# a theorem about converge pointwisely and uniformly

Similar to the Egoroff theorem,we can get the following theorem:
\textbf{Theorem:} Let $X$ be a locally compact Hausdorff space(non-empty),and $\{f_n\}$ be a pointwise bounded sequence of continuous functions defined on $X$,then $\{f_n\}$ are bounded uniformly on an open subset of $X$.

From this,I want to judge whether the theorem is hold for pointwise convergent sequence:
Let $X$ be a locally compact Hausdorff space(non-empty),and $\{f_n\}$ be a pointwise convergent sequence of continuous functions defined on $X$,then $\{f_n\}$ are convergent uniformly on an open subset of $X$.

Since a bounded sequence can contain a convergent subsequence,I guess the above theorem is also true,but I don’t know where to start.

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Here is another example (perhaps in fact the same as David’s). It is a bit too long for a comment.

Enumerate all non trivial closed sub-intervals of $[0,1]$ with rational endpoints as a sequence $(I_k)_{k\in\mathbb N}$. For each $k$, choose your favourite sequence of continuous functions converging pointwise to $0$ but not uniformly on $I_k$. More precisely, choose a sequence of continuous functions $(f_{n,k})_{n\in\mathbb N}$ on $[0,1]$ with $f_{n,k}\equiv 0$ outside $I_k$ and $0\leq f_{n,k}\leq 1$, such that $f_{n,k}\to 0$ pointwise as $n\to\infty$ but $\sup_{x\in I_k} f_{n,k}(x)=1$ for any $n,k$.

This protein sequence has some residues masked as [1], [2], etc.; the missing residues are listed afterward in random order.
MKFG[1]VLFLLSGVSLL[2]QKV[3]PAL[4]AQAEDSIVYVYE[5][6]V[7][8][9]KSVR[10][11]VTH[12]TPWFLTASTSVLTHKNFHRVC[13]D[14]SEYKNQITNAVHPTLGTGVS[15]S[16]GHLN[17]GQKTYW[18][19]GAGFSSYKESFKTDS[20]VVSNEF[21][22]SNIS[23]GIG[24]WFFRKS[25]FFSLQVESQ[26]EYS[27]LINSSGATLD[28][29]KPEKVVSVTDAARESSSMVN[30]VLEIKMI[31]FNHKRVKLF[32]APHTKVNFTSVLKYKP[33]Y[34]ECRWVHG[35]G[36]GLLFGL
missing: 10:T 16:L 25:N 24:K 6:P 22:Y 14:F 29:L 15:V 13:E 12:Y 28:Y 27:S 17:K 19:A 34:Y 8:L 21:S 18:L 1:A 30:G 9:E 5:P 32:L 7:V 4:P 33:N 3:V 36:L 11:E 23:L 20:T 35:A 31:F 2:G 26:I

Then define $f_n(x)=\sum_{k=1}^\infty 2^{-k}f_{n,k}(x)$. The $f_n$ are continuous (uniform convergence) with $0\leq f_n\leq 1$. It is not hard to check that $f_n\to 0$ pointwise (you have to interchange a limit and a $\Sigma$). On the other hand, for any $k, n$ you have $f_n(x)\geq 2^{-k} f_{k,n}(x)$; so $\sup_{x\in I_k} f_n(x)\geq 2^{-k}$ for each $k$ and all $n\in\mathbb N$, and hence no subsequence of $(f_n)$ can converge uniformly to $0$ on any $I_k$. Since any open subset of $[0,1]$ contains an $I_k$, it follows that no subsequence of $(f_n)$ converges uniformly on any open set.